by Nora Jaquemet
|Even tuna looks good at Big Sub.|
I’m pretty sure I wrote about Big Sub in my Barnard application, citing it as an example of a bonding tradition that I would enjoy in a small school with a tight-knit community. I was therefore excited to attend my first Big Sub as a Barnard student. The experience, however, was somewhat more akin to that scene in Mean Girls where the cafeteria erupts into a huge animal fight (and if you don’t get that reference, please stop whatever you’re doing and go watch Mean Girls right now).
I set out earlier in the evening to see the preparation of the sandwich. Tables were set up all along Lehman Lawn to the Diana, and back up to the front of Barnard Hall. While I’m not normally a huge sandwich fan, the bread did look incredibly good, though I have to admit that after eating too much Hewitt everything looks great. Mostly, I was excited about the candy that was getting sprinkled all over the tables. Umm, yes please!
|Spreading the Willa Wonka candy love!|
I had gone back up to my room to get a warmer coat, and when I came back fifteen minutes later there was literally no empty space in front of the sandwiches. People were jostling for the chance to stick their hands at a spot near the huge sub. That was probably the first sign that this was not going to be a civilized group meal. As the countdown started, I managed to squeeze myself between two people so that I could more easily get at the candy. Then, it was time to start and chaos erupted.
People were tearing cling wrap off and biting into their pieces of sandwich ferociously. There were girls with Tupperware and I even saw someone gleefully running away with a meter-long length of sandwich in aluminum foil. Others were running along the tables, shoving candy into bulging pockets. I shamelessly admit that I was one of those large-pocketed people. Out on the lawn there was an equally furious fight to get some real Pepsi and not be stuck with the weird Shasta Cola.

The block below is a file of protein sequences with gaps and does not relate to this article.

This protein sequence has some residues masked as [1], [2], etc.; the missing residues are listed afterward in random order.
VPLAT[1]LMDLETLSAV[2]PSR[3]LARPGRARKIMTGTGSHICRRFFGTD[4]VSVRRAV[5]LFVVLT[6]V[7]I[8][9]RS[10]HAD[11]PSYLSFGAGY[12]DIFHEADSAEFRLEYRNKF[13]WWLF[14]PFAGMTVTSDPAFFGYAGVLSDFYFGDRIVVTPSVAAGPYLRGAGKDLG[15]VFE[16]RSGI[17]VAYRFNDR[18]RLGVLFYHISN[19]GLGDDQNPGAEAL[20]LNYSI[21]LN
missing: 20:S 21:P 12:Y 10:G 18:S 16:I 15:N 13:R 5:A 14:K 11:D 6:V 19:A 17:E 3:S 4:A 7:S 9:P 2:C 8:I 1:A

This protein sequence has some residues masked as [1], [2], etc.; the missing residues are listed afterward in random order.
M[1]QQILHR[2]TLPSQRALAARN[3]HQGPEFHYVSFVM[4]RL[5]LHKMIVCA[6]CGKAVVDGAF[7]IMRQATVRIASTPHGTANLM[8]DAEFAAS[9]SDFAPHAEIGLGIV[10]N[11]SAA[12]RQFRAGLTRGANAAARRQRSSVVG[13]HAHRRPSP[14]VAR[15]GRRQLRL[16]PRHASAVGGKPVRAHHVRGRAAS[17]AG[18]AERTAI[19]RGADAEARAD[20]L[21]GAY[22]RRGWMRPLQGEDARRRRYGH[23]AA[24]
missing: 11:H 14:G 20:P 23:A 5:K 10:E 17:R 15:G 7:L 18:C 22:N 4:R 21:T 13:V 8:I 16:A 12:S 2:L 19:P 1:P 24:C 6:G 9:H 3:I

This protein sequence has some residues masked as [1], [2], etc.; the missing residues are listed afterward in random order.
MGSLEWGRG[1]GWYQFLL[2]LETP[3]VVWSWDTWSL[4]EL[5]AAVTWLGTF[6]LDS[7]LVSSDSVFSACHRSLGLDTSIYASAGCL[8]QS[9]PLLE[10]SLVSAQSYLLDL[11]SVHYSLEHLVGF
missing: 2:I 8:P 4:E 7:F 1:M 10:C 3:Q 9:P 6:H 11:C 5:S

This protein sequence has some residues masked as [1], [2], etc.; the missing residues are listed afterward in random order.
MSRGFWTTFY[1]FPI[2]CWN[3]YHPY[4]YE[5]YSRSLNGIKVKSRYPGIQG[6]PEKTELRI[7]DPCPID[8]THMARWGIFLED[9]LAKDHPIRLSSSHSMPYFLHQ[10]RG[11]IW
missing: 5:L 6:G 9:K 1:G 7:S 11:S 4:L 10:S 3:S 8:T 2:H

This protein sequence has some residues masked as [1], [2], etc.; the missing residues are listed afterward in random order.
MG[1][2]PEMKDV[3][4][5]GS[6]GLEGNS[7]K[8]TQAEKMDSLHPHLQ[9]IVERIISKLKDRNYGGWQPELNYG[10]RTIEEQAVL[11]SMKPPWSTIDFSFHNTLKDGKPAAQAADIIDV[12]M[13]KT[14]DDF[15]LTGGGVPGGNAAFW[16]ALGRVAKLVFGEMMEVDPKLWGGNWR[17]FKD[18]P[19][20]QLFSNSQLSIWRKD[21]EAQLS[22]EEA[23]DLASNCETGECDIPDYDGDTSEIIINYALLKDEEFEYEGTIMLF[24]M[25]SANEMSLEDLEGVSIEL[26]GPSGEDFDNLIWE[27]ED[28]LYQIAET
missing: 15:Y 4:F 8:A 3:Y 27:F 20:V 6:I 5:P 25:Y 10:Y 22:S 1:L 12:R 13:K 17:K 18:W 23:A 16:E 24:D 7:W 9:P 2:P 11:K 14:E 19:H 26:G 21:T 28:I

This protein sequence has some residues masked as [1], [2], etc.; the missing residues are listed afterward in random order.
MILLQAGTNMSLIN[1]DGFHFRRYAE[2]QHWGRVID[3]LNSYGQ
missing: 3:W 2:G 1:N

Despite the savagery, there was music playing, Millie was dancing, and people were laughing–so I suppose there was a certain amount of school spirit and bonding involved after all. After about five minutes the sandwich was almost completely gone and a day later the Sulzberger Lobby still had crumbs on its carpet. A friend later told me, very happily, that the amount of chicken sandwich she had snagged at Big Sub meant that she didn’t have to buy dinner for the next week!
That night, my roommate and I wondered about the point of Big Sub. We concluded that Big Sub was created as a social experiment by a Psychology major to examine what would happen if a large group of cultured and well-mannered young women were presented with a lot of good free food. And somehow the tradition stuck around. It seems a likely explanation to me.
|The end to a successful Big Sub.|
Nora Jaquemet is a first-year at Barnard and a staff writer for The Nine Ways of Knowing.
Images courtesy of Nora Jaquemet.